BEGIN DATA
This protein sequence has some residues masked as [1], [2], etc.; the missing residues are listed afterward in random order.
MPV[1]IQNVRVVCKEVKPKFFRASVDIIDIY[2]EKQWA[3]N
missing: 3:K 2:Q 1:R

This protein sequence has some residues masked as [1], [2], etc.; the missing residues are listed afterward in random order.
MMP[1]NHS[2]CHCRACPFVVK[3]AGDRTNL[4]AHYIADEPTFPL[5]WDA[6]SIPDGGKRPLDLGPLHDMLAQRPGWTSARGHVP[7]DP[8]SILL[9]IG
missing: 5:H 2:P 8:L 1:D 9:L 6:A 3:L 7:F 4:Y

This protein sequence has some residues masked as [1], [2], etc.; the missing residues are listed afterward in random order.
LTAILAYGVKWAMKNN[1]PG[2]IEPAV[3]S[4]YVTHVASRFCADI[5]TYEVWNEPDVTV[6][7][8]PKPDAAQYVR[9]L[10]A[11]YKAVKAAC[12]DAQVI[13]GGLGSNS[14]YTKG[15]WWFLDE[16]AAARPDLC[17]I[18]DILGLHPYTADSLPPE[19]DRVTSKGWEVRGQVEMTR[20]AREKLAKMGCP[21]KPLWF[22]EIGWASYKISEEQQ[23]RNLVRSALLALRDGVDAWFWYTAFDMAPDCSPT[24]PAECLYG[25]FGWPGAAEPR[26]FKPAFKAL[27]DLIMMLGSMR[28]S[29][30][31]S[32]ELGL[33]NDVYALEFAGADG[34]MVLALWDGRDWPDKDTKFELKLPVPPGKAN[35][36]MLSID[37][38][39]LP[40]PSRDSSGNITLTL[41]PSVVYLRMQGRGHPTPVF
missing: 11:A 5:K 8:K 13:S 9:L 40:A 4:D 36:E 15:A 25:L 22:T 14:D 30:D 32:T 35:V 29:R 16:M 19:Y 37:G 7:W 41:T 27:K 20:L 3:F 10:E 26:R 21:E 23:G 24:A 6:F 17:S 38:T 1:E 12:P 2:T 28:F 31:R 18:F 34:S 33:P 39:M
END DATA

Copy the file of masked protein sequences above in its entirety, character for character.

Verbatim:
This protein sequence has some residues masked as [1], [2], etc.; the missing residues are listed afterward in random order.
MPV[1]IQNVRVVCKEVKPKFFRASVDIIDIY[2]EKQWA[3]N
missing: 3:K 2:Q 1:R

This protein sequence has some residues masked as [1], [2], etc.; the missing residues are listed afterward in random order.
MMP[1]NHS[2]CHCRACPFVVK[3]AGDRTNL[4]AHYIADEPTFPL[5]WDA[6]SIPDGGKRPLDLGPLHDMLAQRPGWTSARGHVP[7]DP[8]SILL[9]IG
missing: 5:H 2:P 8:L 1:D 9:L 6:A 3:L 7:F 4:Y

This protein sequence has some residues masked as [1], [2], etc.; the missing residues are listed afterward in random order.
LTAILAYGVKWAMKNN[1]PG[2]IEPAV[3]S[4]YVTHVASRFCADI[5]TYEVWNEPDVTV[6][7][8]PKPDAAQYVR[9]L[10]A[11]YKAVKAAC[12]DAQVI[13]GGLGSNS[14]YTKG[15]WWFLDE[16]AAARPDLC[17]I[18]DILGLHPYTADSLPPE[19]DRVTSKGWEVRGQVEMTR[20]AREKLAKMGCP[21]KPLWF[22]EIGWASYKISEEQQ[23]RNLVRSALLALRDGVDAWFWYTAFDMAPDCSPT[24]PAECLYG[25]FGWPGAAEPR[26]FKPAFKAL[27]DLIMMLGSMR[28]S[29][30][31]S[32]ELGL[33]NDVYALEFAGADG[34]MVLALWDGRDWPDKDTKFELKLPVPPGKAN[35][36]MLSID[37][38][39]LP[40]PSRDSSGNITLTL[41]PSVVYLRMQGRGHPTPVF
missing: 11:A 5:K 8:K 13:S 9:L 40:A 4:D 36:E 15:A 25:L 22:T 14:D 30:D 32:T 35:V 29:R 16:M 19:Y 37:G 7:W 41:T 27:K 20:L 3:F 10:E 26:R 21:E 23:G 24:A 6:F 17:S 38:T 1:E 12:P 2:T 28:F 31:R 18:F 34:S 33:P 39:M